GUNSMITH SERVICES: For any Gunsmith Services I recommend (and have used) JP Precision In Anniston, AL 256-282-5388 or Fire4Effect in El Paso www.fire-4-effect.com
PISTOL SIGHT INSTALLATION: Sight installation is an easy process with the correct tools and some mechanical knowledge. If you are not comfortable installing sights we recommend having a gunsmith do it. Listed above are 2 shops we recommend. Installing the rear sight and front sight (M&P) can be done with either a sight press or with a small hammer and aluminum or brass punch this is the recommended method. If using a hammer and punch we recommend placing the slide in a sturdy vise with padded jaws. Use the hammer and punch to remove the existing sight and then drift in the new sight.M&P pistols are designed to remove sight going from right to left and installed from left to right. Apply pressure only on the dovetail area of the sight. FP sights are designed to fit snug in the dovetail so that it doesn't move when shooting. In our experince it is not necessary to file the rear sight or front sight for installation, you may do so if you wish to make it easier to install. If you do so it will be at your own risk and should only be done very lightly. Once the sight is centered tighten the set screws. Blue loctite is recommended on these. When installing the front sight on Glock pistols, we recommend using red loctite on the front sight screw. All front and rear sights are designed to be installed with a snug fit in the dovetail with no fitting or filing required. Returns will not be authorized for sights that have been installed or filed. We cannot accept returns or exchanges for sights broken due to improper installation.
PROCTOR Y NOTCH SIGHTS ARE DESIGNED FOR POA=POI
SIGHT PICTURE SHOULD LOOK LIKE THIS IF YOU PRESS THE TRIGGER WITHOUT MOVING THE SIGHTS
IMPACT WILL BE BEHIND RED DOT
When I developed the Y notch and Square notch rear sights and sight sets, I wanted a set of pistol sights that offered speed and accuracy without a lot of room for sight misalignment error. I am extremely pleased with how they turned out and they have made my life easier when it comes to shooting pistols. While testing and developing the sights I noticed a few things. Before I get into my observations I should mention that to truly determine a zero or POA=POI we should be shooting very small groups consistently. With rifles 1 MOA is considered acceptable. That would be .25” groups at 25 yards. That is difficult to do with a pistol to say the least. I will accept 2” -3” groups with the pistol at 25 yards as a measurable of accuracy and POA=POI. I would encourage all shooters to push for something like that to quantify if your gun is set up right. You should also have a very defined point of aim and place the same sight alignment there for every shot. I would also recommend 5 shot groups with a pistol. Lots of times folks will aim at the middle of a paper target and shoot a 6” group to determine if their sights are good. That technique makes it difficult to quantify both point of aim and point of impact because ether isn’t a defined point of aim or a point of impact defined by a small enough group.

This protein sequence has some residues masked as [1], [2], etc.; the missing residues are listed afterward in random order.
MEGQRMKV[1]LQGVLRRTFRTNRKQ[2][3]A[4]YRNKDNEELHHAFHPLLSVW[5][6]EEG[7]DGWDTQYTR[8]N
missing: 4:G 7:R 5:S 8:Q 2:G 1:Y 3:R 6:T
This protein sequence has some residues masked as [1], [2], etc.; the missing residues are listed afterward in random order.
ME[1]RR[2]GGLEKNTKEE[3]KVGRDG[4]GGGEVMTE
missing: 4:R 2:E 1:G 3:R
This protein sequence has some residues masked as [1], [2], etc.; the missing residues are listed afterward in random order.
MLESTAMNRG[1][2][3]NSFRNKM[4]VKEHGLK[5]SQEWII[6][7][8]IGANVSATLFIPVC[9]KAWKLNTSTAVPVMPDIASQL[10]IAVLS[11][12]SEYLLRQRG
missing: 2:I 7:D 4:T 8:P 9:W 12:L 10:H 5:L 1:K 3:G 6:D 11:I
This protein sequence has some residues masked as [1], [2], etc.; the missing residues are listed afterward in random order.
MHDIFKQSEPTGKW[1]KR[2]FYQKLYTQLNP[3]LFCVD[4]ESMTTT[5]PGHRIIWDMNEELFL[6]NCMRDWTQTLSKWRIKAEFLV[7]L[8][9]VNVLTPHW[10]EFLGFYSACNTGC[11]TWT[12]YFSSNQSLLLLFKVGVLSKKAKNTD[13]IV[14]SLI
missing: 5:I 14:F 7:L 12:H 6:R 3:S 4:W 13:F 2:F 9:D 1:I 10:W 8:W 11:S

The things I discovered when testing my sights:
To determine if the sights where POA=POI I shot from a sandbag supported position to take human error out of the shot. To get a very refined point of aim and confirm the elevation was correct I placed perfect sight alignment on the bottom or top of a 3x5 index card at 25 yards. My front sight is .117 wide, at 25 yards it is as wide as the 3x5 index card! What that means to shooters is that even with a pretty thin front sight it is difficult to get a refined point of aim so that you are truly aiming at the same spot for every shot and shoot a small group. If you shoot a .125 or .135 front sight it is even more difficult.
My sights were designed to offer speed and accuracy with less room for sight misalignment error. For my style of shooting I want to see a front sight in a rear sight and that is good enough. I feel like the sights offer that easy and precise enough sight picture. To accomplish that I designed the sights with a narrower gap than most other sights for less windage error (the Y notch sights are opened up a bit more at the top to allow more speed with the precision) To help limit the amount of possible elevation error I went with a .180 tall front sight. Something I noticed when testing for POA=POI was that if I misaligned the elevation by one serration of the front sight it produced a 2” difference in POI at 25 yards! I should mention that the serrations on my sights are pretty thin, 50 lines per inch. What that tells us as shooters is that If we are zeroing we need to pay attention to all the details in sight alignment because little things can matter!
If you want to test your sights here’s how I do it:
Shoot from a seated position behind a table with a sand bag on it. Situate the gun on the sandbag where it is perfectly stable. For a target use a 3x5 index card at 25 yards. Place perfect sight alignment (the top of the front sight even with the top of the rear notch and an even amount of space between left and right of the front sight and rear notch). My Y Notch sights are designed for this type sight alignment only! Now place that sight alignment on the bottom of the index card. Dry fire. Watch the sights as you press the trigger, they shouldn’t move. Once you are comfortable, load up and shoot groups. I would shoot 5 round groups and wouldn’t accept anything larger than 3” if you can shoot 2-3, 3” groups and know that you have perfect sight alignment and placement you can quantify your sights are or are not POA=POI.
If you are still having problems, then you have the option to send me your gun though an FFL with return shipping. I will personally test it for POA/POI, if there is a problem we will do whatever we can to fix it.